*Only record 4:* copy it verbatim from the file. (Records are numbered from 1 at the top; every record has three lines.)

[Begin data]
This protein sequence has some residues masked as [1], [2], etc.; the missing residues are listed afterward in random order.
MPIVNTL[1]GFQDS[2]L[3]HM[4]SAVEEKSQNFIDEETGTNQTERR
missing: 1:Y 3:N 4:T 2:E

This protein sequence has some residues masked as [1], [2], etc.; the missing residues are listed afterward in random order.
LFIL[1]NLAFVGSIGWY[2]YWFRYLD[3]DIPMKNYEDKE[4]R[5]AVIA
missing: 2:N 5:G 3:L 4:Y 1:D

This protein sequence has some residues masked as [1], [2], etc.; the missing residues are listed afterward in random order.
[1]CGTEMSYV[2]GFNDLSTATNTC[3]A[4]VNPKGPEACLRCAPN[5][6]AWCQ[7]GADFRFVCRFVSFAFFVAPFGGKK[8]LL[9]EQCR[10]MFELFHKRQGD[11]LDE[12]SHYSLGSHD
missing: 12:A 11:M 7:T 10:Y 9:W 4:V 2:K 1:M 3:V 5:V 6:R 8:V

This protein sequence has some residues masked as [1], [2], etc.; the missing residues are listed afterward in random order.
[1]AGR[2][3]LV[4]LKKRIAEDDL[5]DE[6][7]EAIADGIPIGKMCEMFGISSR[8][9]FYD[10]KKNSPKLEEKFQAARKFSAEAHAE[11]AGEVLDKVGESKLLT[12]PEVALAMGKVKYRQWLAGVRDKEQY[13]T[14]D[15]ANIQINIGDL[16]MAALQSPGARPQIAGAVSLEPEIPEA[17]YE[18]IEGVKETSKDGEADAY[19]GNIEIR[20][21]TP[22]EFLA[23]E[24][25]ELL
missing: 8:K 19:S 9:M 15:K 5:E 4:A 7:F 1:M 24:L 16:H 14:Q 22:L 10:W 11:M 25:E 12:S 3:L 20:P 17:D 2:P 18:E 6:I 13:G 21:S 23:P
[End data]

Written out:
This protein sequence has some residues masked as [1], [2], etc.; the missing residues are listed afterward in random order.
[1]AGR[2][3]LV[4]LKKRIAEDDL[5]DE[6][7]EAIADGIPIGKMCEMFGISSR[8][9]FYD[10]KKNSPKLEEKFQAARKFSAEAHAE[11]AGEVLDKVGESKLLT[12]PEVALAMGKVKYRQWLAGVRDKEQY[13]T[14]D[15]ANIQINIGDL[16]MAALQSPGARPQIAGAVSLEPEIPEA[17]YE[18]IEGVKETSKDGEADAY[19]GNIEIR[20][21]TP[22]EFLA[23]E[24][25]ELL
missing: 8:K 19:S 9:M 15:K 5:E 4:A 7:F 1:M 24:L 16:H 14:Q 22:L 10:W 11:M 25:E 12:S 3:L 20:P 17:D 2:P 18:E 6:I 13:G 21:S 23:P